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SPD and Union begin explorations to form a new German government

SPD and Union begin explorations to form a new German government

Schulz meets for the first time with Green Party and FDP negotiators, Laschet advises the FDP, and Lindner increases pressure on Unio.

A week after the general election, the SPD and the Union will begin discussions on the formation of the future government on Sunday. SPD negotiators for Chancellor Olaf Schulz’s candidate have held separate talks with the Free Democratic Party and the Green Party. In the evening, union negotiators discussed Chancellor Armin Laschet (CDU) candidate with the FDP delegation about party leader Christian Lindner. The two smaller parties decide whether Schulze or Laschet will become chancellor.

Immediately before the first expeditionary tours, the FDP increased pressure on the Union. “The CDU and CSU should make clear if they really want to lead a government,” said FDP leader Lindner of Bild am Sonntag. “Some comments from the CDU speculate that negotiations with the SPD must fail before the CDU comes back into play. You cannot expect our country to do that.” With this, Lindner reported doubts about the Jamaica coalition consisting of the Union, the Greens, and the Free Democratic Party.

FDP Secretary-General Volker Wesing confirmed in the Funke Media Group newspapers (Sunday) that the FDP is in public talks with the Union and the Social Democratic Party. “We have our own core values ​​and an independent program that we want to implement. We need allies for that.” The future government must be progressive and ready for reform. The union demanded to clarify “whether they are together.”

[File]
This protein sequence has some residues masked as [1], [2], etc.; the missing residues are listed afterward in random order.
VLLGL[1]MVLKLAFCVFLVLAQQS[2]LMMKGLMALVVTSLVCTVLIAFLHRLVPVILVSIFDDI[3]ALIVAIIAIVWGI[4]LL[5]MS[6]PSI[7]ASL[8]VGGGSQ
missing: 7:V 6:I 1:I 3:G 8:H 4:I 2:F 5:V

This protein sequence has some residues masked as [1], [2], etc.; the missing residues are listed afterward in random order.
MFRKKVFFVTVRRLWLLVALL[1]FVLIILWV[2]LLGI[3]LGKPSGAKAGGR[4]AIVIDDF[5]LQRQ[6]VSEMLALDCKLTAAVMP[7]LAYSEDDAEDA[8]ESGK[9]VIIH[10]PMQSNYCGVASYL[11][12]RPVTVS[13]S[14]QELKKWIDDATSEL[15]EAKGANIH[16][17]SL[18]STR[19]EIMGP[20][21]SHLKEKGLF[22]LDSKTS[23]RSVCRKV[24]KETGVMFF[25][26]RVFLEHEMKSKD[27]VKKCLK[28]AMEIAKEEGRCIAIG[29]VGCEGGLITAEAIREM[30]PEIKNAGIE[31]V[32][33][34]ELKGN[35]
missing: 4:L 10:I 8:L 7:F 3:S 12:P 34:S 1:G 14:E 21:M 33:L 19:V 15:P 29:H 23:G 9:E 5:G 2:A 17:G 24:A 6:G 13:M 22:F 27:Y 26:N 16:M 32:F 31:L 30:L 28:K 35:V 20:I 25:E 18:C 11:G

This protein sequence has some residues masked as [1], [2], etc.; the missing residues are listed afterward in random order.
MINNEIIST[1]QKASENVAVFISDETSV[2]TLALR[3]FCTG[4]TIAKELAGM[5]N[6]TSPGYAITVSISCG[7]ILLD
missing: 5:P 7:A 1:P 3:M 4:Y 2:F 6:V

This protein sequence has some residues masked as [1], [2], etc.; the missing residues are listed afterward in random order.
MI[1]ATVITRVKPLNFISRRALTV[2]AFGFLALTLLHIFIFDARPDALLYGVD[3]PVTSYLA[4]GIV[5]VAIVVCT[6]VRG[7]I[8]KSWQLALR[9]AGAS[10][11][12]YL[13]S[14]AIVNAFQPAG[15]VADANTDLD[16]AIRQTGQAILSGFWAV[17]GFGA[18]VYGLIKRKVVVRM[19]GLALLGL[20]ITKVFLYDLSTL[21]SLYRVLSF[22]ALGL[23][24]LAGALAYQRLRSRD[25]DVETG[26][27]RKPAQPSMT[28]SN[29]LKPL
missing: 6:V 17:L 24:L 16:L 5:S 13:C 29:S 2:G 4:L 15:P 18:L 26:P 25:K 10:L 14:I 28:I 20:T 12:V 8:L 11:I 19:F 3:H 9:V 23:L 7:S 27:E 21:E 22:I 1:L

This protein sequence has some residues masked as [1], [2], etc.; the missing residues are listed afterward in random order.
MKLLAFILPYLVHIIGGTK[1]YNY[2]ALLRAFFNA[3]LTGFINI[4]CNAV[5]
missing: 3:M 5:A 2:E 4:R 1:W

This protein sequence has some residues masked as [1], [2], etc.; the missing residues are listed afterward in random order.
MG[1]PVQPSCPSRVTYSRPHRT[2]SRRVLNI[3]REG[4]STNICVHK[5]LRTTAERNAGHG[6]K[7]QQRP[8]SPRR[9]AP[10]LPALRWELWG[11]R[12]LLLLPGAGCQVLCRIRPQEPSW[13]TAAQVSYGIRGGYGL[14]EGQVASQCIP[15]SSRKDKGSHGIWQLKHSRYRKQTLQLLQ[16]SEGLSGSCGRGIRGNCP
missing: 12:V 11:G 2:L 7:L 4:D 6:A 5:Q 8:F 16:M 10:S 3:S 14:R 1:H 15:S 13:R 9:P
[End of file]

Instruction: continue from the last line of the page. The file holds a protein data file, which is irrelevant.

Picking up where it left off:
CDU: “A great sense of responsibility”

“We are in talks with the FDP and the Greens with a great sense of responsibility,” Paul Zimyak, general secretary of the CDU, told Bild am Sonntag. “We want to contribute to a new future alliance to create something new for our country,” he added.

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The Greens and the FDP met on Friday. After three hours of exploration, both sides showed unity. Lindner and the two leaders of the Green Party, Annalena Barbock and Robert Habeck, did not want to reveal the intermediate results of their deliberations. Schulz and the SPD, which won the federal election, rely on the Traffic Lights coalition with the Free Democratic Party and the Green Party. According to surveys, this alliance is viewed favorably by the majority of the population.

The FDP had favored a Jamaican coalition of Union, Liberals, and Greens. Laschet had made it clear that he wanted to form such an alliance despite the electoral disaster for the Federation. CDU/CSU slumped to as low as 24.1% in last Sunday’s federal election. SPD had the strongest strength at 25.7%. Greens came in as the third strongest force, at 14.8 percent. It comes behind the Free Democratic Party with 11.5 percent.

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